This is a busy time for the Supreme Court: yesterday alone, it overturned significant portions of Arizona’s SB 1070 (which asserted states’ authority to regulate immigration); it ruled that sentencing teenagers younger than 18 to a mandatory life sentence for crimes is unconstitutional; and it overturned Montana’s campaign finance laws, thereby sustaining its 2010 ruling in the Citizens United case; and all this has happened on the first day, before the court issued its ruling on the Affordable Care Act, a ruling that should come later this week.
However, these were not the only rulings that emerged from the court yesterday. SCOTUS also refused to listen to a challenge to a Florida law that restricts universities and colleges from traveling to “terrorist states,” including Cuba. The Florida law said that state money could be refused for people researching states that “sponsor terrorism,” a vague umbrella category used to isolate any so-called “enemies” of the United States. By refusing to take the case, the Florida law will stand, and other states that want to limit public funding to states categorized under the vague umbrella of sponsoring “terrorism” can follow suit now, with little recourse for academics and researchers.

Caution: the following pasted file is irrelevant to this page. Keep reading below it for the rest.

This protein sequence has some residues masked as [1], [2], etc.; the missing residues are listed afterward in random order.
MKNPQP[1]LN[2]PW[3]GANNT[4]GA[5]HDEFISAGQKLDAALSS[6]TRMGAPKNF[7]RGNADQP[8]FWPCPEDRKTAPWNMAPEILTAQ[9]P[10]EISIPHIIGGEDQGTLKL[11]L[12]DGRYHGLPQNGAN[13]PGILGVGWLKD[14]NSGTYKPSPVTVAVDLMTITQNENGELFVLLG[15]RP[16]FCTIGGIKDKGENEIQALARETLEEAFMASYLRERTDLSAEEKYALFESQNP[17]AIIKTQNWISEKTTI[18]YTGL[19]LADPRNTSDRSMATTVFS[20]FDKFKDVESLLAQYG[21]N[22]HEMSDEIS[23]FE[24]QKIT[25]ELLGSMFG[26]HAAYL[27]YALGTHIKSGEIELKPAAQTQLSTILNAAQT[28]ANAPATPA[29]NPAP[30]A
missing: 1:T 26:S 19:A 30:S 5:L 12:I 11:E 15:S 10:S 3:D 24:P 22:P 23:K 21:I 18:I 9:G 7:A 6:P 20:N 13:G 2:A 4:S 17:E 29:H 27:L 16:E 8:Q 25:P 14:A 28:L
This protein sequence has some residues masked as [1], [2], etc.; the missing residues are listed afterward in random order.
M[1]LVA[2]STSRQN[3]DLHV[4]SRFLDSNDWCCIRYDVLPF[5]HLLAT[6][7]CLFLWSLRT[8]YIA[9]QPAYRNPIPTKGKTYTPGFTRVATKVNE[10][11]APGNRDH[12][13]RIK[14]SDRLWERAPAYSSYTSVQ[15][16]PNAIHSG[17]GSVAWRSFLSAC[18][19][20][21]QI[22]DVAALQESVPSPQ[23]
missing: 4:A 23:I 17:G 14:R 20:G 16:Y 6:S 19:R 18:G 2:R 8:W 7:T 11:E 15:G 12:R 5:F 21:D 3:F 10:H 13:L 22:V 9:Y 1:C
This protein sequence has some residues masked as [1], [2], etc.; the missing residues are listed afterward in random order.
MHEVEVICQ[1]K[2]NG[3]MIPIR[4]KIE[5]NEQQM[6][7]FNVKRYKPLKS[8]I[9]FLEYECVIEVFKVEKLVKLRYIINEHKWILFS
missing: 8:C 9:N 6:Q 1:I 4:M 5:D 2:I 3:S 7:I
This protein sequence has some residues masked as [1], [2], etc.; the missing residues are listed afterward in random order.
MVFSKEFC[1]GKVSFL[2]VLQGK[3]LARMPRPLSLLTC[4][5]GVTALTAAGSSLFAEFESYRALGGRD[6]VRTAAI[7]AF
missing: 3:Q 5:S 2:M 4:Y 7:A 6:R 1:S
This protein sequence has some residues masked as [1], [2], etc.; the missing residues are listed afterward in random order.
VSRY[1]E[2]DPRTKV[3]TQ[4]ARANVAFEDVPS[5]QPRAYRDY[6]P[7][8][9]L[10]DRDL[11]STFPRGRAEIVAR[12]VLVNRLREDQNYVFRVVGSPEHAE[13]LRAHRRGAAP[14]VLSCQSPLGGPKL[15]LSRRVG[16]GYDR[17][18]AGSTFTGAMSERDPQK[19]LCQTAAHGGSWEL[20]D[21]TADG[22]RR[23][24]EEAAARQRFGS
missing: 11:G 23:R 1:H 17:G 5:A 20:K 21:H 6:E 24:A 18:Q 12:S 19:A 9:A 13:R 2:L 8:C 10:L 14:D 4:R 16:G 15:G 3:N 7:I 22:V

To be clear, currently, this ruling isn’t going to set back research on Cuba – as the article points out, it just means Florida can legislate state laws that ban public money being used for research. At least for now, the result is, as Howard Simon of Florida’s ACLU puts it, is that “research is not going to end. It will just be done by universities elsewhere outside of Florida, […] It will keep us in an enforced state of ignorance.'” And that’s true – if Texas, New Mexico, New York, etc. want to use their state public funds to fund research (which, it shouldn’t need to be said, is not always or even generally sympathetic to Cuba), they can. Nonetheless, the fact that the Supreme Court won’t even consider the case leaves open the possibility that other states can legislate funding to prevent research on so-called “enemies,” a possibility that is not only a blow to academic freedom and to understanding the world in which we live; it’s also a powerful reminder of the ongoing undue influence a small percentage of US citizens in Florida still exercise on the country.